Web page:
Thus, liquid water requires certain conditions of energy ( heat ) or pressure , which in our ordinary atmosphere is between 0 and 100 ° C . However, it is possible to exceed its boiling point , if it is subjected to higher pressures (superheated water), being able to reach the critical temperature of 374 ° C, temperature limit at which gases can be liquefied.

Liquid water is ordinarily found in seas, lakes, rivers and underground deposits , but also contained in the bodies of living beings .

  1. Solid state

ice solid water states
The ice that covers the lakes is less dense than the water.

The solid state of water is commonly known as ice , and is reached by lowering its temperature to 0 ° C or lower . A curiosity of frozen water is that it gains volume compared to its liquid state. In other words, ice has a lower density than water (which is why the first floats).

The ice is hard, fragile and transparent in appearance, throwing white and blue, depending on its purity and the thickness of its layers. Under certain conditions it can be temporarily maintained in a semi-solid state, known as snow.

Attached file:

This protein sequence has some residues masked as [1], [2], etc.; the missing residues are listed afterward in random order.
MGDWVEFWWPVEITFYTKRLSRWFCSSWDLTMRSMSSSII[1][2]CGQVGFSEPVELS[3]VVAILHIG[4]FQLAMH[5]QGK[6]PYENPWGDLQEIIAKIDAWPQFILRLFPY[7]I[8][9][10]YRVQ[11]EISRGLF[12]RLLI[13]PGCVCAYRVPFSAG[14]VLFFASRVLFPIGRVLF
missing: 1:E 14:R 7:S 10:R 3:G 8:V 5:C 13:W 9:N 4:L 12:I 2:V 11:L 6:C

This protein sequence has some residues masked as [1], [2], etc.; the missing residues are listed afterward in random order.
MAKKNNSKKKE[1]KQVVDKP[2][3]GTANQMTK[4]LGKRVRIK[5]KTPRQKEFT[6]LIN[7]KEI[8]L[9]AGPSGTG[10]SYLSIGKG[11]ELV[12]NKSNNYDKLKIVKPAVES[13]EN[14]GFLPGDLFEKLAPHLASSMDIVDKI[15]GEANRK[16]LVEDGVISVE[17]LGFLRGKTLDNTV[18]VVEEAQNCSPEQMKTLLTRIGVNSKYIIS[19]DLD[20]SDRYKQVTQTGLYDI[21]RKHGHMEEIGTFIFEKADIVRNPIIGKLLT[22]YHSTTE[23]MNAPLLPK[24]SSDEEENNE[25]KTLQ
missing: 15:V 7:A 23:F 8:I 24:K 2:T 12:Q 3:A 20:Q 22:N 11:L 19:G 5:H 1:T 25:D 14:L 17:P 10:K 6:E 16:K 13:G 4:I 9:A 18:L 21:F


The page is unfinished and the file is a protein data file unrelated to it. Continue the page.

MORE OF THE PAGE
Solid water can ordinarily be found in glaciers, at the top of the mountains, on frozen soils (permafrost) and on the outer planets of the Solar System, as well as inside our food freezer.

  1. Gaseous state

gaseous steam water states
When exhaling on a cold day we can see the water in a gaseous state.

The gaseous state of water is known as steam or water vapor, and is a usual component of our atmosphere , present even in every exhalation we give. In conditions of low pressure or high temperature, water evaporates and tends to rise, since steam is less dense than air .

The change to the gaseous state occurs at 100 ° C , as long as one is at sea level (1 atmosphere). The gaseous water makes up the clouds we see in the sky, is in the air we breathe (especially in our exhalations) and in the mist that appears on cold and damp days. We can also see it if we put a pot of water to boil.

  1. changes of water’s state

As we have seen in some of the previous cases, water can change from one state to another, simply by varying its temperature conditions. This can be done in one direction or another, and each different process will be given its proper name, as follows: